Systems- and Complexity-informed Evaluation Week: A Systems Thinking and Complexity Science Principles-based Framework Aiming to Enhance Evaluation Practice by Maria Bustamente, Lauren Baker, and Pablo Vidueira

Hello! I am María Bustamante Liria, a researcher and Ph.D. candidate on food systems evaluation at the Technical University of Madrid. I am happy to share with you a Systems Thinking and Complexity Science principles-based framework that I had the pleasure to develop with Lauren Baker and Pablo Vidueira, both from the Global Alliance for the Future of Food. This research was part of New Directions for Evaluation Special Issue: “Systems and Complexity-Informed Evaluation: Insights from Practice”, published in Summer 2021.

We found that, despite the increasing literature, applications, and discussions over the last 15 years on the use of Systems Thinking and Complexity Science (STCS) in evaluation, there are remaining questions about how to bring the different concepts, methods, and tools coming from both fields to meaningfully enhance evaluation practice. To bridge that gap, our research focused on identifying key STCS insights and translating them into a principles-based framework to support those engaged in evaluation in bringing STCS to their practice.

Through the review of academic and gray literature on the use of STCS in evaluation, we identified key STCS insights, as well as the paradigms and assumptions behind them. We decided to frame the STCS insights through a principles-based approach, because we found principles as the most suitable way to achieve our purpose. Considering the GUIDE framework proposed by Patton for effective principles, we aim for principles that (a) provide meaningful guidance on the use of STCS in different evaluation activities and for different evaluation roles; (b) support better decisions in embracing STCS in evaluation and; (c) inspire evaluation researchers, practitioners and commissioners to acknowledge and further explore how STCS can improve their practice; (d) be context-sensitive, adaptable and enduring,; and (e) be evaluable in whether they are being followed, useful, and effective.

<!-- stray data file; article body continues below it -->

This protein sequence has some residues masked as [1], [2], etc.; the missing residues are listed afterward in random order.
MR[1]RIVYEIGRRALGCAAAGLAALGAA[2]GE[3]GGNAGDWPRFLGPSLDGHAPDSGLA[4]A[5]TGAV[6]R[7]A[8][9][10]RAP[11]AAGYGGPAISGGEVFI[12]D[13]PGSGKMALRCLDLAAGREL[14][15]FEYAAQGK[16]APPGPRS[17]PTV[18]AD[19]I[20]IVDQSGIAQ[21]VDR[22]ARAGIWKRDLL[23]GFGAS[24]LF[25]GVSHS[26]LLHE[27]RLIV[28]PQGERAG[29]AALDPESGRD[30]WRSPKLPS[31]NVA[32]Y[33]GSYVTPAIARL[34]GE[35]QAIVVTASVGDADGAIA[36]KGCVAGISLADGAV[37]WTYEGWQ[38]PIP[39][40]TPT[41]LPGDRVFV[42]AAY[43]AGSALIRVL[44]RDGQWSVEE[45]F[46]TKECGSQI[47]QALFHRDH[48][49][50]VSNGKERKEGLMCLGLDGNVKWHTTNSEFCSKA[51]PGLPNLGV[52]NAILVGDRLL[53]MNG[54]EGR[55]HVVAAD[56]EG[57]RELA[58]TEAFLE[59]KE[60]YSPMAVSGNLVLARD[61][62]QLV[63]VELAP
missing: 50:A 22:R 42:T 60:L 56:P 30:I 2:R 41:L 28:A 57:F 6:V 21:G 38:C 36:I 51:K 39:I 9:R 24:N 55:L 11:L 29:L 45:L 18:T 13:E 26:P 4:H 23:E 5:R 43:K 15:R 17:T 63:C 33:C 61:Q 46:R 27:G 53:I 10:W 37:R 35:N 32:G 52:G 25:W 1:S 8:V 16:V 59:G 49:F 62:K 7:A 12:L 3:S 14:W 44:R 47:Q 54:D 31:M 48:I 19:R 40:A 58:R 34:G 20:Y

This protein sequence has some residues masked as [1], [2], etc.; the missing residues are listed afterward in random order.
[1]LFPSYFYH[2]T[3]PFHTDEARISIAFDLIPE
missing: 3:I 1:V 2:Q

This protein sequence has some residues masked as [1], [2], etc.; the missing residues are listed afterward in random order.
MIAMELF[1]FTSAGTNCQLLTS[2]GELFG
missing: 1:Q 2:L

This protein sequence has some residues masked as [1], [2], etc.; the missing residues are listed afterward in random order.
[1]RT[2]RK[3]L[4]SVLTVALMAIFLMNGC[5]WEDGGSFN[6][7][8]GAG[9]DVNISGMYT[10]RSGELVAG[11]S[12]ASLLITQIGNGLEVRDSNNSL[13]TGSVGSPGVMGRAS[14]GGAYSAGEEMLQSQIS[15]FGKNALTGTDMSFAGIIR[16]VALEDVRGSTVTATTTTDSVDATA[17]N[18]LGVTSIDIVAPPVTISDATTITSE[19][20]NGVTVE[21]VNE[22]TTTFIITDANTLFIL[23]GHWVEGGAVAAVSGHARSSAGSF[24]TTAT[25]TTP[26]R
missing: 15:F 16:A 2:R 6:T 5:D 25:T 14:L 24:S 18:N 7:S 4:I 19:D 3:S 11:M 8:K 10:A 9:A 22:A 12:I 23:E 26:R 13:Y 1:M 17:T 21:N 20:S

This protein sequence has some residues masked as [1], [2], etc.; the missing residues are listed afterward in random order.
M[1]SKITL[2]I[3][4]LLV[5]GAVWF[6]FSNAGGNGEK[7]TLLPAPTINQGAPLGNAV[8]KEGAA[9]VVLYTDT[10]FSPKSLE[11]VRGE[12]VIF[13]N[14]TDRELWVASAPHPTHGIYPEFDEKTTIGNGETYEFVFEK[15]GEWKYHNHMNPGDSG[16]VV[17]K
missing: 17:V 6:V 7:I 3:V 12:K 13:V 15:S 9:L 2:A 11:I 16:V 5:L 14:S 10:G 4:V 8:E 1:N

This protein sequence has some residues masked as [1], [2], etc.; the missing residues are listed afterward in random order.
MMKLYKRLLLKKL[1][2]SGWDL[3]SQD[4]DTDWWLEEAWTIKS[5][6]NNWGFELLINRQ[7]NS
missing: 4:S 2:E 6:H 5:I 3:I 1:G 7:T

Furthermore, to bring together STCS insights from different paradigms and present them as complementary in the STCS principles-based framework, we applied a multimethodological approach as proposed by Mingers & Brocklesby in their paper “Multimethodology: Towards a framework from mixing methodologies”.

 Rad Resource:

The STCS principles-based framework includes ten overarching principles organized around three dimensions to better deal with complex situations:

  1. exploring and making sense of the big picture,
  2. understanding the dynamics of the system, and
  3. acknowledging the role of agents in framing situations and proposing actions to improve them.

The framework also includes operating principles that provide specific guidance on the implementation, adaptation, and evaluation of each overarching principles from conceptual and methodological perspectives.

Having the three dimensions and ten overarching principles as the backbone of the STCS principles-based framework, the operating principles can be adapted to specific purposes.

We hope you find it useful!

Rad Resource:

In the supporting information of the chapter you can find the annotated literature used to build the proposed STCS principles-based framework. Our proposed STCS principles-based framework aims to support critical reflections, assessments, and adaptation on how STCS enhances evaluation going beyond the four STCS concepts of boundaries, interrelationships, perspectives, and dynamics

Lesson Learned:

The application of the proposed STCS principles-based framework to TEEB AgriFood – a framework to assess food systems interventions – shed light on how TEEB included numerous STCS concepts, but excluded several principles derived from complexity sciences that consider dynamics of systems over time. Potentially such principles could support program theory for achieving systems change.


The American Evaluation Association is hosting Systems- and Complexity-informed Evaluation Week. The contributions to AEA365 this week are all related to this theme. Do you have questions, concerns, kudos, or content to extend this AEA365 contribution? Please add them in the comments section for this post on the AEA365 webpage so that we may enrich our community of practice. Would you like to submit an AEA365 Tip? Please send a note of interest to AEA365@eval.org. AEA365 is sponsored by the American Evaluation Association and provides a Tip-a-Day by and for evaluators. The views and opinions expressed on the AEA365 blog are solely those of the original authors and other contributors. These views and opinions do not necessarily represent those of the American Evaluation Association, and/or any/all contributors to this site.

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